Moral questions for halls of fame
Bob Hewitt’s removal from the International Tennis Hall of Fame is question- able.
Hewitt, an international player from 1958 till 1983, won nine Grand Slam doubles titles and six Grand Slam mixed doubles titles.
He was also a good enough singles player to reach the Australian Open semi-finals three times, and the Wimbledon quarter-finals three times, and to help South Africa win the Davis Cup in 1974.
The temperamental Hewitt was Australian, but moved to South Africa after marrying a South African in 1967.
Hewitt was deservedly voted into the International Tennis Hall of Fame in 1992, but his membership was suspended in 2012 after he was charged with sexually molesting young students he was coaching.
He has now been expelled, having been found guilty of raping under-age girls, and is serving a six-year jail term in South Africa.
Yet the Tennis Hall of Fame allows the membership of Bill Tilden to stand.
Tilden was a great player, some say the greatest.
However, he was jailed in 1946 for having sex with a 14-year-old boy, and again in 1949 after a similar incident. Regardless, he went into the hall of fame in 1959.
Should halls of fame be moral watchdogs?
The International Baseball Hall of Fame will not admit Cincinnati Reds legend Pete Rose because it transpired Rose bet on games he was involved in.
Rose holds many major league records, including for most hits and games played, and won three World Series titles. There is still heated debate in the United States about his hall of fame exclusion.
Farcically, the World Wrestling Entertainment Hall of Fame, which includes all the big pro wrestling names, has expelled Hulk Hogan (Terry Bollea).
Hogan, inducted in 2005, was ejected after he said ‘‘nigger’’ in a broadcast, even though he was actually quoting what someone had said to him.
The International Boxing Hall of Fame has never bothered about moral niceties.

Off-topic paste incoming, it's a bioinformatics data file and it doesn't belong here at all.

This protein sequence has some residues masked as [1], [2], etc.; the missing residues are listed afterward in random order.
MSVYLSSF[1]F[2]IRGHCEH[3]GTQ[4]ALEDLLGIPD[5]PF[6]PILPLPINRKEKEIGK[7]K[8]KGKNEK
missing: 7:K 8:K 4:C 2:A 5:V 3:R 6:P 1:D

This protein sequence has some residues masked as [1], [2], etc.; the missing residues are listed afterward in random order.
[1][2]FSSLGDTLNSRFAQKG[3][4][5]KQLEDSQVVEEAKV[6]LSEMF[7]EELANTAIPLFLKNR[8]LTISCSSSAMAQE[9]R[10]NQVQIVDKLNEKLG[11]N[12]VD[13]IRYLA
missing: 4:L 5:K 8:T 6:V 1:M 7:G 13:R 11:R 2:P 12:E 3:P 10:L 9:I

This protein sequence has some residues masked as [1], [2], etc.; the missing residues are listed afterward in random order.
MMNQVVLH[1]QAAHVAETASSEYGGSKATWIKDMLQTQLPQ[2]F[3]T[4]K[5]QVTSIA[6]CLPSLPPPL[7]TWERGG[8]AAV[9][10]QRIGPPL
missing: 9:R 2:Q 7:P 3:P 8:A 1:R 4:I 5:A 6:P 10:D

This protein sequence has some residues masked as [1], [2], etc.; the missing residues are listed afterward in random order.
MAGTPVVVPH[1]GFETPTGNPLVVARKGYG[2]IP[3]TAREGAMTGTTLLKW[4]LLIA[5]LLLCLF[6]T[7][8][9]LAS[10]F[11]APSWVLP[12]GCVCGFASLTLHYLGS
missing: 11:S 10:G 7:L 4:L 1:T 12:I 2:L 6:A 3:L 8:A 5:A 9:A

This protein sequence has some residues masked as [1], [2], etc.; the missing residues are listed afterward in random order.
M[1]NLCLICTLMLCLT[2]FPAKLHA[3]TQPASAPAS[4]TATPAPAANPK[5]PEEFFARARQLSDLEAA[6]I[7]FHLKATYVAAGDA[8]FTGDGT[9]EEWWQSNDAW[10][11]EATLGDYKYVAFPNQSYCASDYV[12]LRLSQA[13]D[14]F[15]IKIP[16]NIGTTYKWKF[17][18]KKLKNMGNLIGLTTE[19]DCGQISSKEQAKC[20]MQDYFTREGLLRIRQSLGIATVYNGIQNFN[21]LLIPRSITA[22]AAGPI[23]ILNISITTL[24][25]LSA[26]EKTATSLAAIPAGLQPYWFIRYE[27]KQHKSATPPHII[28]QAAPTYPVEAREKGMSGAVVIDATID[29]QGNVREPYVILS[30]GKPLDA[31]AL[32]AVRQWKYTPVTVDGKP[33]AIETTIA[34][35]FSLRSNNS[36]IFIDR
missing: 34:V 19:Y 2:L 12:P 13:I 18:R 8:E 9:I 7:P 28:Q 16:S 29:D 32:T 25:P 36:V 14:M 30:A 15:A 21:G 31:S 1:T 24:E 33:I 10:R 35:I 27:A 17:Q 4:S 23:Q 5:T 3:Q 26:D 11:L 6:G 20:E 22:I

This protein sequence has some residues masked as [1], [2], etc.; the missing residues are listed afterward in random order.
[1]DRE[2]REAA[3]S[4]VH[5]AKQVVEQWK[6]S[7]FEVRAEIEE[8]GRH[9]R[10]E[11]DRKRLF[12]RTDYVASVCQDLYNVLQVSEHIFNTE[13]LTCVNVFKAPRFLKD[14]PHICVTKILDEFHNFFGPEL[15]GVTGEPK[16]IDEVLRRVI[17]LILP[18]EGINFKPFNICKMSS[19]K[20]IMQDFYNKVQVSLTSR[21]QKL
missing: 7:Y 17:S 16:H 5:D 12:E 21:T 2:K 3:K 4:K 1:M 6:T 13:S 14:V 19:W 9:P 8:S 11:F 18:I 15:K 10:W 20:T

Therefore several murderers, including middleweight champ Carlos Monzon, are in there, as is convicted rapist Mike Tyson. Notorious promoter Don King, who has killed two people, is also in.
We’ve wrestled with this issue in New Zealand.
The New Zealand Sports Hall of Fame expelled Cook Strait swimmer Keith Hancox after he
was jailed for stealing massive amounts from the Sports Foundation, which he was running.
Hancox, an original inductee in 1989, was chosen for his swimming feats according to his citation, but his non-swimming crime got him expelled.
Later another inaugural inductee, softballer Kevin Herlihy, was jailed for fraud totalling $145,000. The hall of fame management debated the Herlihy issue and this time voted, almost unanimously, he should retain his membership.
Where should halls of fame draw the line?
My feeling is they should be about sport. Factors unrelated to sport should be irrelevant. However, clearly they aren’t.
Otherwise, for example, why has Bruce Taylor, once New Zealand cricket’s leading test wickettaker and the scorer of a recordbreaking test century, never been seriously considered for the New Zealand Sports Hall of Fame?
Years after he finished playing, Taylor, the bursar at John McGlashan College in Dunedin, was jailed after stealing $360,000 from the school to feed his gambling addiction.
Did that fall from grace mean he had been any less of a cricketer?
Bob Hewitt, once a tennis great, but now a jailed rapist.